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Adrenal metastases from adenocarcinoma of the esophagogastric junction: adrenalectomy and long-term survival

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Treatment of adrenal metastases from cancer of the esophagogastric junction (EGJ) is not defined. The aim of the present work is to analyze retrospectively our experience in treating patients with adrenal metastases from EGJ adenocarcinoma. 102 patients with Siewert 1 or 2 EGJ adenocarcinoma underwent esophagectomy between May 2001 and Jan 2009. Five patients were diagnosed an adrenal metastases from EGJ adenocarcinoma, synchronous (s) in one and metachronous (m) in four, in the latter 11 months (mean) after esophagectomy. At diagnosis, three patients had synchronous metastases to mediastinal nodes (1 s and 2 m), 1 (m) had synchronous metastases to bone, and 1 (m) had an isolated adrenal metastasis. Three patients with synchronous node metastasis received chemotherapy followed by adrenalectomy 3, 8 and 16 months (mean 9) after diagnosis; one patient also received postoperative mediastinal radiotherapy. These patients are alive with no evidence of disease 16, 40 and 50 months after diagnosis of adrenal metastasis. The patient with bone metastasis received chemotherapy only and died 12 months after diagnosis of metastatic disease. The patient with isolated metastasis underwent laparoscopic adrenalectomy only, developed early bone metastases and died 15 months after surgery. In conclusion, our experience indicates that patients with adrenal metastases from adenocarcinoma of the EGJ may benefit from adrenalectomy if the gland is the only site of metastasis beyond lymphnodal disease. Chemotherapy should be considered before adrenalectomy to achieve better disease control and identify aggressive disease that would contraindicate adrenalectomy.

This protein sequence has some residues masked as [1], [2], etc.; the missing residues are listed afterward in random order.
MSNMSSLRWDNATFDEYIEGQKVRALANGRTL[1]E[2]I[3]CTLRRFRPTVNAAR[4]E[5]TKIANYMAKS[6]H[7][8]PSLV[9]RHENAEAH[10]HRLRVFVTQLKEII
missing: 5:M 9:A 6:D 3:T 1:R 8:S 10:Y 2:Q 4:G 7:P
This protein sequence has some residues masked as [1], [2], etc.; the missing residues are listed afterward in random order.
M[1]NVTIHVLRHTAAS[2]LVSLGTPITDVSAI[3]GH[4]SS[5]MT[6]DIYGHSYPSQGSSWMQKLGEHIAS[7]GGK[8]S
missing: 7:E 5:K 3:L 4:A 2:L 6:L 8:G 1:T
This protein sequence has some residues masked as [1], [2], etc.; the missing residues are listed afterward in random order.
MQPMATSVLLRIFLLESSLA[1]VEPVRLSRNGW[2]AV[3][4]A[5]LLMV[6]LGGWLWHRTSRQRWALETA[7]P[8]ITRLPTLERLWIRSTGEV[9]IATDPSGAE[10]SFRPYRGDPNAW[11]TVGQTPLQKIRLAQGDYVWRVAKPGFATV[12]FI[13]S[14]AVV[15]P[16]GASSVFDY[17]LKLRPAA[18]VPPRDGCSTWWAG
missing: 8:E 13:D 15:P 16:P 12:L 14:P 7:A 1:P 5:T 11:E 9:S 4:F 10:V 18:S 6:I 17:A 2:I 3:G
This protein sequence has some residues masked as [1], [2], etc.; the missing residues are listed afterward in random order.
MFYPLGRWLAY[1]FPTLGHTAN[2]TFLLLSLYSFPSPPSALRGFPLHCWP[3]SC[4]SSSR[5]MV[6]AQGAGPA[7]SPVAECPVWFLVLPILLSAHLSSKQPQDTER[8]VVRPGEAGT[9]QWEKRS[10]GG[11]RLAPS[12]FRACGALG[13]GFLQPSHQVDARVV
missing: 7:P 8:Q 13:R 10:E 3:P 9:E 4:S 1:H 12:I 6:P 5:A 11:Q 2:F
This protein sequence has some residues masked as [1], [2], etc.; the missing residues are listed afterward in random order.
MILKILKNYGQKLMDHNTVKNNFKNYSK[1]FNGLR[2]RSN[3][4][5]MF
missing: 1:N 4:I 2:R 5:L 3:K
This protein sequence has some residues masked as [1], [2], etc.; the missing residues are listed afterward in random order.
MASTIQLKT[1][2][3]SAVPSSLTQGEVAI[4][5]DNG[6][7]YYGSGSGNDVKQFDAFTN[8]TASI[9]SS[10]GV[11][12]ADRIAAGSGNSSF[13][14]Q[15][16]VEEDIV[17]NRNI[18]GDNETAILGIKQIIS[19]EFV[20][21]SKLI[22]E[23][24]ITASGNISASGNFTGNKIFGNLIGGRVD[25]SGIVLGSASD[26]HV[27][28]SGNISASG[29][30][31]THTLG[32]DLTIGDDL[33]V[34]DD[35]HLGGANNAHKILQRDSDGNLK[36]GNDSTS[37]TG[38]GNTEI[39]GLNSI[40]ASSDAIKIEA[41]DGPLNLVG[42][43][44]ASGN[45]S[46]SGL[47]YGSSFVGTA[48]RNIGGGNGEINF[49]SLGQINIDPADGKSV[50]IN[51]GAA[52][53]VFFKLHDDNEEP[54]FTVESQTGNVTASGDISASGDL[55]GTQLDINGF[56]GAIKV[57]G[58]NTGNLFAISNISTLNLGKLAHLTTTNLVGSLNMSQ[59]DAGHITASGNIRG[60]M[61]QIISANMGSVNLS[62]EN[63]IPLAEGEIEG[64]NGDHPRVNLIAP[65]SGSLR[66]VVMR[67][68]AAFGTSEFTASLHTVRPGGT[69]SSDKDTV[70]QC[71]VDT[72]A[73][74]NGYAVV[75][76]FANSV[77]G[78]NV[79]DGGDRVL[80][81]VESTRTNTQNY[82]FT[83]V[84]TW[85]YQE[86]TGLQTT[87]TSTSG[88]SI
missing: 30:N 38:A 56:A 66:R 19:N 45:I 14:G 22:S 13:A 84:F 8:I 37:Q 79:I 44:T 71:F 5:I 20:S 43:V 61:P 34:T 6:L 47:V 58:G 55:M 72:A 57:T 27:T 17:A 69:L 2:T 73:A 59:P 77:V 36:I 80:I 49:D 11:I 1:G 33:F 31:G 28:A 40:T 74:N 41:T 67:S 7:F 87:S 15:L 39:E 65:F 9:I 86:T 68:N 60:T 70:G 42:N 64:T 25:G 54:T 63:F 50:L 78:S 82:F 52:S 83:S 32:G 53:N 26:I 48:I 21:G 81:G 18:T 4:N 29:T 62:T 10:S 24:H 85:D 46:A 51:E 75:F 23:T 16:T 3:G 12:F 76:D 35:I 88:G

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Correspondence to Uberto Fumagalli.

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Fumagalli, U., de Carli, S., de Pascale, S. et al. Adrenal metastases from adenocarcinoma of the esophagogastric junction: adrenalectomy and long-term survival. Updates Surg 62, 63–67 (2010).

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